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Mack Maine Talks Lil Wayne’s Impending Retirement

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With his popularity and success still at a supreme zenith, is it really close to the end for the man who will have the number one album in the country? Back in the July/ August issue of XXL magazine, Lil Wayne declared that he was retiring soon to spend more time with his children.

“I’m bowing out still on top,” Wayne said during his interview for the cover story. “I’m bowing out still on top,” he says. “I’ma make y’all want me when I retire. I’ma make y’all be like, ‘Nooo!’ I ain’t leaving out this bitch when y’all be like, ‘Yeah, it’s about time, dawg.’ Carter IV might be my last one. I’ma make y’all be like, ‘Fuck!’ Yeah, nigga, I’m gone.”

“…Nah I’m fuckin wit y’all man,” he would say later. “Y’all know a nigga ain’t going nowhere till he bout 31. By 31. I’m gone by 31 shawty.”

Obviously none of his fans want to see Wayne leave the game, but what does his Young Money family think?

“As far as that retirement goes, I don’t know what he’s talking about,” YM President Mack Maine told XXLMag.com. “I’m not trying to hear that… I mean technically he can. We paved the way where Young Money the brand is gonna be so big. And he’s done so much where he can just tour. But I know his love and passion for the music…. I also know he has love and passion for his kids and family and he sacrificed a lot of this life we living. So at 30, if he says he wants to hang it up and be a family and a businessman, I wouldn’t be mad at it. He’ll be like 18, 19 close to 20 years in the game. And [have put out] that many albums. He’ll be a vet at a young age. It’s not like we’re gonna need to put out albums, it’s just the passion. Can you walk away from it?”

Well luckily, listeners still have a few years for Weezy to change his mind. As for now, reports are putting the first-week numbers for Wayne’s Tha Carter IV (released August 29) as high as 900,000 copies sold. He also has two songs on the Billboard Hot 100 charts. “How To Love” is currently number seven while the Drake assisted “She Will” debuted at number three just last week.

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Lil Wayne Is Getting Sued For $15 Million Over “BedRock”

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Rapper Lil’ Wayne has been hit with a $15,000,000 lawsuit over the hit single “BedRock.”

Done Deal Enterprises, based in Waynesboro, Georgia, filed a lawsuit against Lil Wayne, Young Money Records, and Cash Money Records, in the United States District Court, Southern district of New York, over the song.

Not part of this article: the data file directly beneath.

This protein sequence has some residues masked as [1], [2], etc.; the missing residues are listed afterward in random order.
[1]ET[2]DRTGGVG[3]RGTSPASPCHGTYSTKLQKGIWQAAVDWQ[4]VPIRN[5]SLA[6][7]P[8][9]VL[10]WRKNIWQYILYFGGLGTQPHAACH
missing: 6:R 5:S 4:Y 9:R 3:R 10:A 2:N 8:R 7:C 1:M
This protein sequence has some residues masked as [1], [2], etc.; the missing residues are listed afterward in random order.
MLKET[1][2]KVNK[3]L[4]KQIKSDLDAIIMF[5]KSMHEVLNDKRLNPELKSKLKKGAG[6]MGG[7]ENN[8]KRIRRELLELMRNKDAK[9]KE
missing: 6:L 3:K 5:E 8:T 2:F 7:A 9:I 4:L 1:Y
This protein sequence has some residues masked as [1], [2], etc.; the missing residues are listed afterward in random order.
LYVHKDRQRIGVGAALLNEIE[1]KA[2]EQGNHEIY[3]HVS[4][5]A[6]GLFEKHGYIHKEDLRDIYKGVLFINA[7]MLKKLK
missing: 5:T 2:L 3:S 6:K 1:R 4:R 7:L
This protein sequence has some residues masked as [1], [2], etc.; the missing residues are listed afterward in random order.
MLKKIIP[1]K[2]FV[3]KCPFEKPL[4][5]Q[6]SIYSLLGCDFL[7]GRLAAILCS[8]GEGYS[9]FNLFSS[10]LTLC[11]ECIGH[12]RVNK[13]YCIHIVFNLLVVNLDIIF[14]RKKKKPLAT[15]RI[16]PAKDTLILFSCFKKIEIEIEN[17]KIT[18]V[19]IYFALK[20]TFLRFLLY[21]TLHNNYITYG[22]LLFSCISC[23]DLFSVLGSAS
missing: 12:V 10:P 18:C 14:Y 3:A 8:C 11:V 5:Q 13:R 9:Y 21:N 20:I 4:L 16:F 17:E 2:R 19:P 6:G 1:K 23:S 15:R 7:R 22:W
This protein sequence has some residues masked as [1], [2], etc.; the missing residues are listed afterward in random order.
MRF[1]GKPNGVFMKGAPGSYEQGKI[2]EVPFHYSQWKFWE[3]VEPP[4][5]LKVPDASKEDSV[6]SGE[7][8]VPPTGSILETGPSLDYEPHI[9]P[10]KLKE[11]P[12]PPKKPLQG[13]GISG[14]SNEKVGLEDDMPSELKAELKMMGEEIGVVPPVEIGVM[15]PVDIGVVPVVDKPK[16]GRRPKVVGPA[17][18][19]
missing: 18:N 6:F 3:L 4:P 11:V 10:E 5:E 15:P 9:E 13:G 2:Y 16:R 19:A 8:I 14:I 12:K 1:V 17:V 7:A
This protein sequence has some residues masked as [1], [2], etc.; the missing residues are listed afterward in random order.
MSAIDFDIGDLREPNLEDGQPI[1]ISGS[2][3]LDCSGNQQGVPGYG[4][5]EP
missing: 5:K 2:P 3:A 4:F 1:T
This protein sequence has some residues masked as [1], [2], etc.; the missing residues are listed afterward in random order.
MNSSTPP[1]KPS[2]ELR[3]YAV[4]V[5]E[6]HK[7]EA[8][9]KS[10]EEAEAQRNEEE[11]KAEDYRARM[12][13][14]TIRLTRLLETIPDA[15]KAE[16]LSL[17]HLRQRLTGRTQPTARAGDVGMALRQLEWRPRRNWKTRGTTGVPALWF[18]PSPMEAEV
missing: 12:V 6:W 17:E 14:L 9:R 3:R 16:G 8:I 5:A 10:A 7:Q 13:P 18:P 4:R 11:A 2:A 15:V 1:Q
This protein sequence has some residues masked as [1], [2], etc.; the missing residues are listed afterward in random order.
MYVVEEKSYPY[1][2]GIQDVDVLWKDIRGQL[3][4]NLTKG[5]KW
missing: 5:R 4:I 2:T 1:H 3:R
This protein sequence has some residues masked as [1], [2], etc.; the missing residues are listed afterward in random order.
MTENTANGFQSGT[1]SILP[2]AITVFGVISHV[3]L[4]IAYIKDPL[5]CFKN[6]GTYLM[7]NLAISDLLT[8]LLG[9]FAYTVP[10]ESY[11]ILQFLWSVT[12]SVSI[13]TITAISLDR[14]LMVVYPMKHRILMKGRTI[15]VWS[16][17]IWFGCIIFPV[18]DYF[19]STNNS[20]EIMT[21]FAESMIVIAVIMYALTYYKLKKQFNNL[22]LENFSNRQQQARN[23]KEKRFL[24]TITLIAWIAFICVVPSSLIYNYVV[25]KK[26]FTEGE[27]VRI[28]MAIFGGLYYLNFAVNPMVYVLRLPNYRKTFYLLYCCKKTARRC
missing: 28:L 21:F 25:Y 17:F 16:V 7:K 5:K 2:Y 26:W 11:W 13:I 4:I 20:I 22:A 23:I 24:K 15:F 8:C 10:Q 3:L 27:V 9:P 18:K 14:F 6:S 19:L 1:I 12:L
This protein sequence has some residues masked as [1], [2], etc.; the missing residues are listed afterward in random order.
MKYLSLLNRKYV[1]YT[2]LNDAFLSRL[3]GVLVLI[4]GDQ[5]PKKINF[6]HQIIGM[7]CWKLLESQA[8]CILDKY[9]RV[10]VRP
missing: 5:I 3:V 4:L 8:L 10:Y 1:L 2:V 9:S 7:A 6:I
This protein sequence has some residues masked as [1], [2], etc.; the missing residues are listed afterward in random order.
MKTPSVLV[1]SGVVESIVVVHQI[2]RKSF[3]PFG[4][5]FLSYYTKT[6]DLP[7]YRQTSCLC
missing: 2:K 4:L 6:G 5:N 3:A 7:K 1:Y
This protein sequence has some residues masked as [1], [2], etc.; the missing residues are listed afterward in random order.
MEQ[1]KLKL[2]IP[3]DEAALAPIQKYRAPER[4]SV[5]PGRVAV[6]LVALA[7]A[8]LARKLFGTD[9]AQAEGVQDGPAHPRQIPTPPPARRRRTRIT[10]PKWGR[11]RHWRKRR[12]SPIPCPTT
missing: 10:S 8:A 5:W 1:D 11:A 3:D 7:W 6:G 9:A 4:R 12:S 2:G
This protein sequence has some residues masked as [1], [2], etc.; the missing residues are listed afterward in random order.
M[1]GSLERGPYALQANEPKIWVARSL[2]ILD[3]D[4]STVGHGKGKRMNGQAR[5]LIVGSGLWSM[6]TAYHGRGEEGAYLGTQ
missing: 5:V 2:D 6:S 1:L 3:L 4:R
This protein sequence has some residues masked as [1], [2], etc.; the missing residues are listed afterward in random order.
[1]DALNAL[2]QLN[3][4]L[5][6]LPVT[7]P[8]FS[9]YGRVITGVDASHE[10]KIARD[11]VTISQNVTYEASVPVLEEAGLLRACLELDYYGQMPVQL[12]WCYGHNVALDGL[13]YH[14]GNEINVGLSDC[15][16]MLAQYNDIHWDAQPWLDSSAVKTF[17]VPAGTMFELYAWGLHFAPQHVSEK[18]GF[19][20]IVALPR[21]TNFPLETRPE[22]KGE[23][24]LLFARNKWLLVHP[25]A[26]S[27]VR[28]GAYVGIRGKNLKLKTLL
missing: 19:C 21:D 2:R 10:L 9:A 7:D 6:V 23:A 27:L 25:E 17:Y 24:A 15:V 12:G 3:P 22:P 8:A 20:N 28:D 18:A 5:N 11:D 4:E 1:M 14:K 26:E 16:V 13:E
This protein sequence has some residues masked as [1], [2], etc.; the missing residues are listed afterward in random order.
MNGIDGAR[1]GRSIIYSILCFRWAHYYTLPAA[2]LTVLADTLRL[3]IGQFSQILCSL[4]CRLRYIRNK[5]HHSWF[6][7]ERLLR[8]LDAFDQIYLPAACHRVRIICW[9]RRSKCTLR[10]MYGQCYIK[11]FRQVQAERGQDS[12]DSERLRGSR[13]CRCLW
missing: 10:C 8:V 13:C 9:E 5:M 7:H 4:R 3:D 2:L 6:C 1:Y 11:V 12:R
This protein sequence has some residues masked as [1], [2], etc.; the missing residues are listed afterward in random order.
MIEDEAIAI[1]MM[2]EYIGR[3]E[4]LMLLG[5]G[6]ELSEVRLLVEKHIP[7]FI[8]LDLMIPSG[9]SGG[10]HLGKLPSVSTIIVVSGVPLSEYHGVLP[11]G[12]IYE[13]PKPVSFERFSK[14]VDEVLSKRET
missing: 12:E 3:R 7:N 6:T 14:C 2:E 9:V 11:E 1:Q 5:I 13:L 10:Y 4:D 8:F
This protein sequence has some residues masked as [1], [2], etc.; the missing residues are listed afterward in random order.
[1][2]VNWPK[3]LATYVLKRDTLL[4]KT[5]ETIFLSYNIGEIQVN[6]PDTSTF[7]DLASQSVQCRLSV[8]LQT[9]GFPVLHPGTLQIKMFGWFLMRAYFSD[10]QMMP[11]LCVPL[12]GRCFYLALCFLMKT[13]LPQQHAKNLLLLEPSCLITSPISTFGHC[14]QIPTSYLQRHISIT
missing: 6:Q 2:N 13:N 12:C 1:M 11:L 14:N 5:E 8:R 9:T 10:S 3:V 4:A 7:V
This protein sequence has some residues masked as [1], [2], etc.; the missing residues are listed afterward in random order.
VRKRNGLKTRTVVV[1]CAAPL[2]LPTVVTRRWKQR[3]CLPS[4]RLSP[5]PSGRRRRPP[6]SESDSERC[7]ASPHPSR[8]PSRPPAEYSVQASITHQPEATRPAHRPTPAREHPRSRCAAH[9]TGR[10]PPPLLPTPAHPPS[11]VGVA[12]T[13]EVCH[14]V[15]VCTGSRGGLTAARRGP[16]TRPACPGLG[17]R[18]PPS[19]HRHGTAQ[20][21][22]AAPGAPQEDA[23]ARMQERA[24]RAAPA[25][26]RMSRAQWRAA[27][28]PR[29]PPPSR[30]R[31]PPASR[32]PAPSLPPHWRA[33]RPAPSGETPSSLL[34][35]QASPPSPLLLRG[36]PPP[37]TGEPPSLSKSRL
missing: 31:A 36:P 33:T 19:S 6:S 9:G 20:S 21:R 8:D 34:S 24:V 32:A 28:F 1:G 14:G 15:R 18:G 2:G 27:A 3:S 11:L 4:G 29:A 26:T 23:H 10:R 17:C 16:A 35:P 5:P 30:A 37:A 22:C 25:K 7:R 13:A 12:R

The lawsuit, which was filed on August 1st, claims that the rapper stole their copyrighted tune “BedRock,” and incorporated it into the track of the same name, that was eventually featured on the compilation album We Are Young Money.

We Are Young Money peaked at #1 on the Billboard Rap charts upon its release in December of 2009.

The Young Money version of the tune featured guest appearances by Drake, Nicki Minaj, Lloyd, Tyga, Gudda Gudda, Jae Millz and was originally produced by Kane Beatz.

According to the lawsuit, the single has moved an estimated 3,000,000 copies, while the album has been certified Gold (500,000 sold) by the RIAA.

The rapper and his counsel have been directed to appear in court on October 12th, 2011.

Game Will Sign With Cash Money After Interscope

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Chuck Taylor shares that he’s been thinking about making moves to a different label.

Game has revealed that he is considering signing with Cash Money Records after his Interscope Records contract is fulfilled. With only one more album left on the plate following the August 23rd release of R.E.D. Album, the Compton, California native explains that he plans on abandoning Interscope and signing with the house that Birdman and Slim built.

“We been playing with the idea of going over to Cash Money or trying to marry that and Black Wall Street,” he told XXLMag.com. “So, we’ll figure it out before the end of the day. I definitely think that’s where I’ll probably end up. Cause they winning, they want to win and I been winning and want to continue to win.”

Game, who explained that his relationship with Birdman dates back to before he dropped his debut The Documentary, has collaborated with Cash Money’s Lil Wayne several times throughout his career. On an unreleased track from R.E.D. Album titled “All I Know,” Chuck Taylor speaks on the label proposal.

Lil Boosie Charged With Smuggling Drugs Into Prison

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Maybe you’ve only heard of Lil Boosie in passing, or perhaps you’ve never heard of him at all. His songs have never earned regular local radio play, and his influence west of the Rockies is usually relegated to street rap diehards and those who read their RSS feed intravenously.

But in the South, his influence is omnipresent, crossing racial and class divides. He’s a cult figure with a mass following, a high-top faded and ferocious performer perennially enduring some sort of struggle (whether it’s women, diabetes or triumphing over illegal downloading to buy a candy-painted car).